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Farm To Farm

Saturday morning was foggy on the valley floor, but there was heavy frost up in the hills according to some of the folks who drop into town for coffee in the mornings. After the nice rain, I didn't want to venture out to the apple orchards where my 12-year-old and I have been pruning limbs back to make way for cutting hay in May. I didn't want to make tracks, so we shot the bull through the morning, and in the afternoon my son fired up his weedeater while I cleaned up kid stuff around the trampoline.

The previous afternoon my younger boys had con­structed a glider airplane that generated electricity, they said. It was a piece of galvanized metal folded like a wing, nailed to redwood 1x8 board or some­thing. The cut hardwire was stapled to the redwood, attached to an outlet harvested from some disinte­grated building. It was in the middle of the driveway. I tried to park this latest invention along with all the bikes and trikes in the “kid barn” next to the trampo­line while the weedeater buzzed. Then I threw the junk over the fence, into the scrap heap.

For years I have gloated that all my weedeaters have four hooves. In the spring I take heifers or steers and tether them to fence posts or farm implements around our parking lot and driveway, letting them graze a certain radius every day and taming them in the process. The whole deal makes sense except maybe you don't want greasy cowpies next to the trampoline when the other single parents of Anderson Valley are dropping their kids off at the farm for the afternoon.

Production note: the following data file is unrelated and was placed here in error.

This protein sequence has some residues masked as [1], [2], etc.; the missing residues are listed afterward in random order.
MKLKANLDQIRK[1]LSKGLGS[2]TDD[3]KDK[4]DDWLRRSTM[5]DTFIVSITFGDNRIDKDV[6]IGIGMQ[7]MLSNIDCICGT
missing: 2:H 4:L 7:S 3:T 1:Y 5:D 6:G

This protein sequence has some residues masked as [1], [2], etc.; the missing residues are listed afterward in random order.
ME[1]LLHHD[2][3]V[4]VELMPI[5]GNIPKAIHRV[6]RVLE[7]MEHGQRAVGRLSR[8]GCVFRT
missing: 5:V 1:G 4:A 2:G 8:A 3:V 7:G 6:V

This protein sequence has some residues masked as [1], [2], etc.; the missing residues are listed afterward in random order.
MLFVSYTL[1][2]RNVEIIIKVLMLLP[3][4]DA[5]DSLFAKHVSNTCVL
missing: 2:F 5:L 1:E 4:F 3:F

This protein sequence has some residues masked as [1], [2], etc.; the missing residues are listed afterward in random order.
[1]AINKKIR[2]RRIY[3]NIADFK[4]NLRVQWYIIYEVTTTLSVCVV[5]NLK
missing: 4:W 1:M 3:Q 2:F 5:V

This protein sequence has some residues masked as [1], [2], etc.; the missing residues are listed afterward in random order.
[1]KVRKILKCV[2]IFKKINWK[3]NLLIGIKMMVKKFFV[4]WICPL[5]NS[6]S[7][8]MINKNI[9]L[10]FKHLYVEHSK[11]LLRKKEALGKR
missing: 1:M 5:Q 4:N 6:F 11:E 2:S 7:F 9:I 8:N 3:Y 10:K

Some of the parents who stop by the farm aren't even single. They're still married. I don't know how they've managed to keep it together in today's eco­nomic and psychological hell, but more power to them. Either way, they don't want their kids jumping off the trampoline in stocking feet and landing in cowpies. Cowpies this time of year are not even pies. They're more like green custard.

So when my 12-year-old son bought his own weed­eater I took over the job of clearing all the clutter. I discovered tools that had been missing for months, in addition to mystery items that only a six year-old could explain, like a five-eigths inch drill bit stuck into a redwood 4x4 that was crammed into the end of a 4- inch aluminum pipe, somehow.

I actually took a nap while my son ran the little two cycle motor/weedeater around the trampoline. He dutifully wore his safety goggles. I could rest assured, hearing the existential hum. Work was being done, work that needed to happen. I discovered last spring that there's another good reason to use a gas-powered string trimmer around the trampoline instead of having the lush grass grazed: when steers graze under the trampoline they tend to lift it up, stretching the fabric with their skulls and horns. Not to mention that it is a mistake to tether a steer to a trampoline, unless you are okay with seeing it migrate like a turtle.